Ufa train wreck

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Ufa train disaster
Date 4 June 1989
Time 1:15
Location Chelyabinsk Oblast
Country Soviet Union
Rail line Kuybyshev Railway
Trains 2
Passengers 1.300
Deaths 575
Injuries 800
Damage 2 Train

Coordinates: 54°56′38″N 57°5′10″E / 54.94389°N 57.08611°E / 54.94389; 57.08611

The Ufa train disaster was an explosion on the Kuybyshev Railway on 4 June 1989 at 1:15 (local time) in the Soviet Union, about 50 kilometers from the city of Ufa. It was the deadliest railway accident in Russian and Soviet history, with 575 confirmed dead.

The explosion occurred after a pipeline began leaking liquid natural gas[1] (mainly propane and butane), creating a highly flammable cloud that was soon ignited by wheel sparks from two passenger trains heading in opposite directions near the site of the leak. Both trains were carrying many children: one was returning from a holiday vacation resort on the Black Sea and the other was en route.[2] Estimates of the size of the explosion have ranged from 250–300 tons of TNT equivalent[3] up to 10,000 tons of TNT equivalent.[1] According to official figures, 575 people died and more than 800 were injured.[1][4] The exact location was near the town of Asha.


According to Dmitry Chernov and Didier Sornette, a number of factors contributed to the disaster.[5]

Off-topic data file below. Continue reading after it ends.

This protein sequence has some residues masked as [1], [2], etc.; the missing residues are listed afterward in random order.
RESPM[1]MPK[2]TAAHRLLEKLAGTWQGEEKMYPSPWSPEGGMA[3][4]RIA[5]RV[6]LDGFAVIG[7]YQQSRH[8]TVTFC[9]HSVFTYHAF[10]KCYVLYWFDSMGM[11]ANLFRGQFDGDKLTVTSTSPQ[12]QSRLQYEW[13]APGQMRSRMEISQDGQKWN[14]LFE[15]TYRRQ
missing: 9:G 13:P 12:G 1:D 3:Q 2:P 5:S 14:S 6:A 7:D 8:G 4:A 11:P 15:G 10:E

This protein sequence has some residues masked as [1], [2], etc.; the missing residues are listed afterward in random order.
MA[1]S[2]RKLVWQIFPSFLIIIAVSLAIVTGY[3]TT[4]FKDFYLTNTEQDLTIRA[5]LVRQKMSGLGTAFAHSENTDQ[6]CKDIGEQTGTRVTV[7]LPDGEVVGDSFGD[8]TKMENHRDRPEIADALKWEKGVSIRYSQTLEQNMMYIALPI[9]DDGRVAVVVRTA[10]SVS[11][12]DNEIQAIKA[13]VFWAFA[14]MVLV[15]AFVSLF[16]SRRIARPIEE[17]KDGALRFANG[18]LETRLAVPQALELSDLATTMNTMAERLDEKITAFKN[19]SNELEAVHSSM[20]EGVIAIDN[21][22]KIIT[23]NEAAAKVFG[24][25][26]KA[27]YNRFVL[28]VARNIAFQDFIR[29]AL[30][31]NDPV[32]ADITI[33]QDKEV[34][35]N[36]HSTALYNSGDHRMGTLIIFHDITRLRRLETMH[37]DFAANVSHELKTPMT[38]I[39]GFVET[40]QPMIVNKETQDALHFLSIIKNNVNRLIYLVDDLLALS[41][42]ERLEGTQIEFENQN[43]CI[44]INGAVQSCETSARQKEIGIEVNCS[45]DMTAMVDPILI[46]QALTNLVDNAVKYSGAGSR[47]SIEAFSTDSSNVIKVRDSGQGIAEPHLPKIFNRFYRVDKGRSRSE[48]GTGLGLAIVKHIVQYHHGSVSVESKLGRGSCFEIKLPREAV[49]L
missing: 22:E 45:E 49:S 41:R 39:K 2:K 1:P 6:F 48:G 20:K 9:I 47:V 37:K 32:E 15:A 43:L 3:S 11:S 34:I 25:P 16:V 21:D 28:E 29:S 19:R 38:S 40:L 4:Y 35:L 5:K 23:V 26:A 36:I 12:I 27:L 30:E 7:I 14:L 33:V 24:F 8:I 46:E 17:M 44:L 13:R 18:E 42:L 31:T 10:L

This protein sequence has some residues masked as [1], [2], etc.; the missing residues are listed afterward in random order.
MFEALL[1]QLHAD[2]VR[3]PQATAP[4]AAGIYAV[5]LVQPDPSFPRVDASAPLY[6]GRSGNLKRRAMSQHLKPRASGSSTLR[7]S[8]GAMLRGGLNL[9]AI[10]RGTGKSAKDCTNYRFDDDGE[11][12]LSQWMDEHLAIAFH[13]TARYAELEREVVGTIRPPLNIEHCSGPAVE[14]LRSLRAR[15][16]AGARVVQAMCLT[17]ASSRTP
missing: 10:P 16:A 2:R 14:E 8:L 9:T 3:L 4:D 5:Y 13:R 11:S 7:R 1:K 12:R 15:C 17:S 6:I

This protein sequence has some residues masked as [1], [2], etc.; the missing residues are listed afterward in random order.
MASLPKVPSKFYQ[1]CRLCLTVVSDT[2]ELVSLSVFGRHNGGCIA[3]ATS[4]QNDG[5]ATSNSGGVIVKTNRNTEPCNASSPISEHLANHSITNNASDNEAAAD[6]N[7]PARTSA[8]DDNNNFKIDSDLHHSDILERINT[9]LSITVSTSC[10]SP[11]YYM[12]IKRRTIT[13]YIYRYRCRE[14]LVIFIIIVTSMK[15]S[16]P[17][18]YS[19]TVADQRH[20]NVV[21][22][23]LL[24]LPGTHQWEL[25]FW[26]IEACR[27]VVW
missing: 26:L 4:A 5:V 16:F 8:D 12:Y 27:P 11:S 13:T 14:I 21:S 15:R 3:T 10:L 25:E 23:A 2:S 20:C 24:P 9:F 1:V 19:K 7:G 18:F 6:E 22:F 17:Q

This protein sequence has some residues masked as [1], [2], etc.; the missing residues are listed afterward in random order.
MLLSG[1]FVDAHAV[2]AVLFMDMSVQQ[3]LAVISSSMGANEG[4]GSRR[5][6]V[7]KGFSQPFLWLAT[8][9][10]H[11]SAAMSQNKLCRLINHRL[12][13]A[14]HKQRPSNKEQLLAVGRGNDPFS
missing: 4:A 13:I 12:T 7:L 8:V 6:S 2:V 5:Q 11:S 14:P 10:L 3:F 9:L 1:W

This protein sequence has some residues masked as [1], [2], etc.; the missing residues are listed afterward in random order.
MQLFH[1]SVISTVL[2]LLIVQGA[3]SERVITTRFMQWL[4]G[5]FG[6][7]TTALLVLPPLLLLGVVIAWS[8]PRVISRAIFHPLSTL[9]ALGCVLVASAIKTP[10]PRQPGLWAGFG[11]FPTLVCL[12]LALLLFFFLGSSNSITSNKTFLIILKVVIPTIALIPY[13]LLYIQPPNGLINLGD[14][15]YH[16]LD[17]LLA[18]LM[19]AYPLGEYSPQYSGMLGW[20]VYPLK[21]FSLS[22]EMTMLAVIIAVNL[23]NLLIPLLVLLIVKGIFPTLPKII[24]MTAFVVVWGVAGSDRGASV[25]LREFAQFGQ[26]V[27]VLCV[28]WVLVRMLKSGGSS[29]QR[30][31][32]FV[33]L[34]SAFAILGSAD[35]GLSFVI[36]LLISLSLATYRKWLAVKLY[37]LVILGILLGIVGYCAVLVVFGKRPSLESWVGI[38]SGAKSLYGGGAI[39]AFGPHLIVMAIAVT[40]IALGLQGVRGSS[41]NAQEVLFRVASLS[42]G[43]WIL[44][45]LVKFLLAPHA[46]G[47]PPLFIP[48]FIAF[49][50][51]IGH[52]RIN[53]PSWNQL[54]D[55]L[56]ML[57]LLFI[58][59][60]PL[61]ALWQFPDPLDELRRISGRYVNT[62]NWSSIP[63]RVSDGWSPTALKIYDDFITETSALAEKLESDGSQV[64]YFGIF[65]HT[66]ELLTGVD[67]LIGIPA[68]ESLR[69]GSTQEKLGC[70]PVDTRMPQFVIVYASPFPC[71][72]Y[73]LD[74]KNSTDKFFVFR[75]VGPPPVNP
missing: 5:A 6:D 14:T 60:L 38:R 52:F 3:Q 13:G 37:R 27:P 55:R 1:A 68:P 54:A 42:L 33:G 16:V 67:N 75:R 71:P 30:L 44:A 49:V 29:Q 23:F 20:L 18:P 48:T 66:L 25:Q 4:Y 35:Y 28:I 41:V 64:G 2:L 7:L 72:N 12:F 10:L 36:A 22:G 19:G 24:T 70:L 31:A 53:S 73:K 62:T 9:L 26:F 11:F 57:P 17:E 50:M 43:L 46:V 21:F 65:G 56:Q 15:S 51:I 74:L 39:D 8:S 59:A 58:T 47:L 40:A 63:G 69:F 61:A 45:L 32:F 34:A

• rush work culture,
  • canceling the addition of telemetry,
  • taking authority to stop trains away from dispatchers,
  • changing the type and the amount of the product sent through the pipe,
  • changing the allowed pipe pressure,
  • cutting corners,
  • no proper processes in place for safe working.

Authorities concealed the risks after the accident.


  1. ^ a b c "Russia remembers 1989 Ufa train disaster". RIA Novosti. 2009-06-04.  (English)
  2. ^ Bill Keller (June 5, 1989). "500 on 2 Trains Reported Killed By Soviet Gas Pipeline Explosion". New York Times. Retrieved September 18, 2011.  (English)
  3. ^ "Железнодорожные катастрофы на территории России" [Train Crash in Russia]. Vesti. November 11, 2009. Retrieved September 18, 2011.  (Russian)
  4. ^ Toll up to 645 in Soviet train blast, Chicago Sun-Times (July 26, 1989)(English)
  5. ^ Chernov, Dmitry; Sornette, Didier (2016). "Ufa Train Disaster (USSR, 1989)" (PDF). Man-made Catastrophes and Risk Information Concealment: Case Studies of Major Disasters and Human Fallibility. Springer. 

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